Meanwhile, prepare the crumble topping by placing the flour in a large bowl. Add the oats, thyme, salt and pepper, and mix well. Then add the margarine and, using your hands, rub the fat into the dry mixture to create a crumbly texture. Try to use the tips of your fingers so that the margarine doesn’t go too soft. Roughly chop the macadamia nuts and add to the crumble. Mix well, then set aside. In a large, deep frying pan/skillet or wok, saute the onion for about 10–15 minutes over low heat until soft and translucent. Add the chickpeas/garbanzo beans, stock, mustard, spinach and herbs. Bring to a simmer for a few minutes.

    Mix the cornflour/cornstarch in a little water and add to the pan, so that the mixture thickens slightly, then add the roasted squash, salt and pepper. Mix well and then taste to check the level of seasoning.

    Fill the individual pots about three-quarters full with the roasted squash filling. Then top with a few tablespoons of the crumble mixture. If preparing in advance, the pots can be chilled or frozen at this stage.

    To finish, place the pots on a baking sheet and bake in the preheated oven for 30–40 minutes until the crumble top is golden brown and the filling is starting to bubble underneath.

     

    vegan nut roast

    Savoy-Wrapped Quinoa Roast

     

    1 tablespoon olive oil or coconut butter

    1 red onion, diced into 5-mm/ ¼ -inch pieces

    ½ courgette/zucchini, diced

    1 carrot, diced

    1 leek, finely sliced

    5 chestnut mushrooms, diced

    100 g/generous ½ cup quinoa or couscous

    750 ml/3 cups vegetable stock

    150 g/1 ¼ cups cashews

    1 thick slice of wholemeal/ whole-wheat or seeded bread

    6 outer leaves from a Savoy cabbage, thick stalk ends trimmed

    1 flax 'egg' or egg replacer

    120 g/4 oz. silken tofu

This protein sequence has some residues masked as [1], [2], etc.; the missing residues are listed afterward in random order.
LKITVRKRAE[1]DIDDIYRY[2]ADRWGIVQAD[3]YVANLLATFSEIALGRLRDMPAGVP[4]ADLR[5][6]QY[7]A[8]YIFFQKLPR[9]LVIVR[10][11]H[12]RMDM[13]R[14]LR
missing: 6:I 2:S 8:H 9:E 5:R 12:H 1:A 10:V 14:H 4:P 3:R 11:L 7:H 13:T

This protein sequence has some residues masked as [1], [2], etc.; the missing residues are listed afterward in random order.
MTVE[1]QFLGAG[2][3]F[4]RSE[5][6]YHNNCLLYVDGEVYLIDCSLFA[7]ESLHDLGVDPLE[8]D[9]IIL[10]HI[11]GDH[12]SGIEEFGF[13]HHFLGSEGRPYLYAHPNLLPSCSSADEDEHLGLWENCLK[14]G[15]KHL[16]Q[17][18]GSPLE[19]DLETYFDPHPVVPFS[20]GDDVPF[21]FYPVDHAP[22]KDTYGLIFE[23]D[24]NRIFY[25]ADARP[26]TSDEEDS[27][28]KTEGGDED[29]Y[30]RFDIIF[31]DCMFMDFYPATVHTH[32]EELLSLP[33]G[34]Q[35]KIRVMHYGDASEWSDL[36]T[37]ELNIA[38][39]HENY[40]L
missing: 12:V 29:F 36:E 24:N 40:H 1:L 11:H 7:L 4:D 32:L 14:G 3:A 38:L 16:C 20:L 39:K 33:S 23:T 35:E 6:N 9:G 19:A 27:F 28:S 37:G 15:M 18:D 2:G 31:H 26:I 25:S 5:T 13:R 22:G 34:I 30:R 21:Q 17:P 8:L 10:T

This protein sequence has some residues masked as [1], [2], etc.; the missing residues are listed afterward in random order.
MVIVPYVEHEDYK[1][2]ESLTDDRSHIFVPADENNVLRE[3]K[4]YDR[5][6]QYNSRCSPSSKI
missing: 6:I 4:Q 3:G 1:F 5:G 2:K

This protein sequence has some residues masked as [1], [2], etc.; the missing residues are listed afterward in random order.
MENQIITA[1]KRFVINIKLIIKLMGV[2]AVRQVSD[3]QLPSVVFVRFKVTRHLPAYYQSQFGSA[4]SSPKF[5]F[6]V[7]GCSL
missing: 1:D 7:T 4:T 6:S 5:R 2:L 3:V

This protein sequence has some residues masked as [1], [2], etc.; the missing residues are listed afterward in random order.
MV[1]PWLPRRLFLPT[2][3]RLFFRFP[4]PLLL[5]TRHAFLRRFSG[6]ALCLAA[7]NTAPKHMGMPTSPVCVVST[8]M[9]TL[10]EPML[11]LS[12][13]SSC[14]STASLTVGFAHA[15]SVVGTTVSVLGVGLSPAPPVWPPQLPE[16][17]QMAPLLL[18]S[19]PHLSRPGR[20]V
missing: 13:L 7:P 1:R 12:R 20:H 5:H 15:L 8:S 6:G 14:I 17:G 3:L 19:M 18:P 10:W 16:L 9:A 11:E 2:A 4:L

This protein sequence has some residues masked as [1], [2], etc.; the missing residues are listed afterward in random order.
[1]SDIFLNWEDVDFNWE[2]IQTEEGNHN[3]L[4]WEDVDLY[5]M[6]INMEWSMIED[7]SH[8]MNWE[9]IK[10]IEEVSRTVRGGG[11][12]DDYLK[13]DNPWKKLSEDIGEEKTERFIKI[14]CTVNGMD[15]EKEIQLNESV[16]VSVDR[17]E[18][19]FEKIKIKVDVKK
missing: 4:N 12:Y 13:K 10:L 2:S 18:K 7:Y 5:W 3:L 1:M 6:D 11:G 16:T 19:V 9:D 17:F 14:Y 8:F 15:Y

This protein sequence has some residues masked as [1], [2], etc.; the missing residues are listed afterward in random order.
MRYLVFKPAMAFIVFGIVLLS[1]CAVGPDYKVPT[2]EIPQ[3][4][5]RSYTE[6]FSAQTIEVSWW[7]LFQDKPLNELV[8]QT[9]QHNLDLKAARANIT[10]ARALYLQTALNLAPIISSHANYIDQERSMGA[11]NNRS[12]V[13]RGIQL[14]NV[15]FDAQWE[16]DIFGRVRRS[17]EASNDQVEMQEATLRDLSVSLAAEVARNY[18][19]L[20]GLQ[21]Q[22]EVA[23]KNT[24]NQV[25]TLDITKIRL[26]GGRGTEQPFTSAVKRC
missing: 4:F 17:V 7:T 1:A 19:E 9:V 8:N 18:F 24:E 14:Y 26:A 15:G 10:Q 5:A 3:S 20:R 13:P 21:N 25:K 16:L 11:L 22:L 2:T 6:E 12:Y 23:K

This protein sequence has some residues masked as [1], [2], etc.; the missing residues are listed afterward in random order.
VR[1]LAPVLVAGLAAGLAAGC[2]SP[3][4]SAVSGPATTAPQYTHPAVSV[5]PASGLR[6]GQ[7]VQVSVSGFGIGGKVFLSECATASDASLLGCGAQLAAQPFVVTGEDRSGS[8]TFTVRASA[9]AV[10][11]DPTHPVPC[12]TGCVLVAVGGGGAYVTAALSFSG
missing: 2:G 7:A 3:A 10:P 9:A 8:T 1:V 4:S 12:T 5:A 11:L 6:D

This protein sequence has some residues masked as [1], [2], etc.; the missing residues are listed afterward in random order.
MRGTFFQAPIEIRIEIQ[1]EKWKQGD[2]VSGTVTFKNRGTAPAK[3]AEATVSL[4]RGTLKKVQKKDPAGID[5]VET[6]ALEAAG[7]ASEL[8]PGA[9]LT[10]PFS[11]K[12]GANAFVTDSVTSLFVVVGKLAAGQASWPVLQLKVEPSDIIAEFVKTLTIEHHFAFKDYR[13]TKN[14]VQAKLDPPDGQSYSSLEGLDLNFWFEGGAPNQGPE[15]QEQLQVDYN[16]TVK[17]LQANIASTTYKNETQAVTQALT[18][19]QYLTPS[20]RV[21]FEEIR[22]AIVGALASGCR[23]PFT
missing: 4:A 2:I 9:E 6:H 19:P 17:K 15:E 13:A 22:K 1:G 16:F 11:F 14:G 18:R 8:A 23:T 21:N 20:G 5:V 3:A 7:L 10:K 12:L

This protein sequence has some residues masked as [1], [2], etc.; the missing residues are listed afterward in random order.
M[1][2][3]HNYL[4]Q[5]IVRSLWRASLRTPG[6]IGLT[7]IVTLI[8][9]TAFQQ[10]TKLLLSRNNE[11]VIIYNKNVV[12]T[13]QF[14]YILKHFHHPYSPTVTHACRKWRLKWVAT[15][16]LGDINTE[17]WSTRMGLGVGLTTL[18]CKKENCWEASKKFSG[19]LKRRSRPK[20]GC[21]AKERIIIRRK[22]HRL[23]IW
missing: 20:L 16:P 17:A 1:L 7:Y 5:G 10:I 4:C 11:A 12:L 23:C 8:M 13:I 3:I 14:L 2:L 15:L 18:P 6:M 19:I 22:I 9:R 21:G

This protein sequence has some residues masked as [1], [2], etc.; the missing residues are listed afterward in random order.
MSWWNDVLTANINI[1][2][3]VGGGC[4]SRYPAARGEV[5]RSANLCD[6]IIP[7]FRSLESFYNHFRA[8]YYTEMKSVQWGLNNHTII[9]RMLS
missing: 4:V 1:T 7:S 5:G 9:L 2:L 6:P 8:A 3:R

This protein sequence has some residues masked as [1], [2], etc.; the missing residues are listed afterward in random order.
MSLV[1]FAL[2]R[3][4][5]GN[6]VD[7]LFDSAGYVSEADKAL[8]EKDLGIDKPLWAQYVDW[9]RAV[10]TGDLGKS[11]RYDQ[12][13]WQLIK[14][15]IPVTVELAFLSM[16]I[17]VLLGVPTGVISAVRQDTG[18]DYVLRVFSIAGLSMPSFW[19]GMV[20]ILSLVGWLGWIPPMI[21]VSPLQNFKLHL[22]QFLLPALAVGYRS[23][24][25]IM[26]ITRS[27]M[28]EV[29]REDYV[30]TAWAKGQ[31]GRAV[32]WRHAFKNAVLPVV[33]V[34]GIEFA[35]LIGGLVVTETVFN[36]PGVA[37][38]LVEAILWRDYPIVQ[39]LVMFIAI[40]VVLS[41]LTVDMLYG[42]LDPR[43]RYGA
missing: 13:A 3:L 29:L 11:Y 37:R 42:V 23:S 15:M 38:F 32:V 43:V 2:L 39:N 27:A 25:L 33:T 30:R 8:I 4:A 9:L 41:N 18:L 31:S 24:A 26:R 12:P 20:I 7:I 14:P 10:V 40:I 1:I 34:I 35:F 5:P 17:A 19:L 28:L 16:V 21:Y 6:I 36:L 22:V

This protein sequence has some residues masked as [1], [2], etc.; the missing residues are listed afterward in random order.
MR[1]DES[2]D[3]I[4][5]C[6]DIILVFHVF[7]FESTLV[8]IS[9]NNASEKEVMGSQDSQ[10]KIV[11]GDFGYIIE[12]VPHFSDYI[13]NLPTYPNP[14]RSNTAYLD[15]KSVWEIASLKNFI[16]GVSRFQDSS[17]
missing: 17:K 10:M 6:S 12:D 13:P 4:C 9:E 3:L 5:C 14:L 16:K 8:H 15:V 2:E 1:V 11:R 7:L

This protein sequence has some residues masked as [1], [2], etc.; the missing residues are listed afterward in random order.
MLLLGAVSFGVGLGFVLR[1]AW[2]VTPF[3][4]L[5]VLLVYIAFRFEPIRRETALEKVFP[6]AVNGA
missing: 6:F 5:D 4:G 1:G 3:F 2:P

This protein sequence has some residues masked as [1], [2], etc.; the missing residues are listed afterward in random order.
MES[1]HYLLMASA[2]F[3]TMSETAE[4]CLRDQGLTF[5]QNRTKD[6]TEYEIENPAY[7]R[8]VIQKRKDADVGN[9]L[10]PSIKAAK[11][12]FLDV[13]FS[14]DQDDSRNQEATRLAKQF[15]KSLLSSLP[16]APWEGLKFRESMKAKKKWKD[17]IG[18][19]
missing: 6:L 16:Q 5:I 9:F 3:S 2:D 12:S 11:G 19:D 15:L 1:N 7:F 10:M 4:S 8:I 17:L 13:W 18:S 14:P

1 tablespoon freshly chopped thyme and marjoram (or ½ teaspoon dried herbs)

    120 g/4 oz. vegan ‘feta’ or ‘ricotta’ (optional)

    salt and white pepper, to taste

    loaf pan, oiled

    Serves 6

     

    Preheat the oven to 190ºC (375ºF) Gas 5.

    Heat the oil or coconut butter in a pan and add the onion, courgette/zucchini, carrot, leek and mushrooms. Cook for 8–10 minutes until soft.

    Simmer the quinoa for 4–5 minutes in vegetable stock. Drain and set aside.

    Toast the cashews in a dry frying pan/skillet, then bash (or blitz in a food processor) into small pieces.

    Avoid over-blitzing the nuts to a powder or you will lose the texture. Blitz the bread into crumbs. Blanche the cabbage leaves for 2 minutes. Set aside.

    Mix the vegetables, nuts, breadcrumbs, flax 'egg' and tofu together. Add the fresh or dried herbs and season to taste with salt and white pepper.

    Line the loaf pan with the cabbage leaves, using five large leaves to cover the bottom and saving one leaf to seal the top. Half-fill the loaf pan with half of the mixture, firmly pushing it down with the back of a spoon. Crumble the vegan cheese (if using) over the filling, then add the remaining filling on top, again pushing down to create a firm shape.

    Fold over the edges of the leaves to cover the top of the roast, and then place the last leaf on top and tuck it into the sides. Cover the pan with foil and place on a baking sheet. Bake in the preheated oven for 15 minutes, then turn over, foil-side down on the baking sheet, and bake for 10–15 minutes more.

    Turn it the right way up again and remove the foil lid. Turn it out onto a board and serve.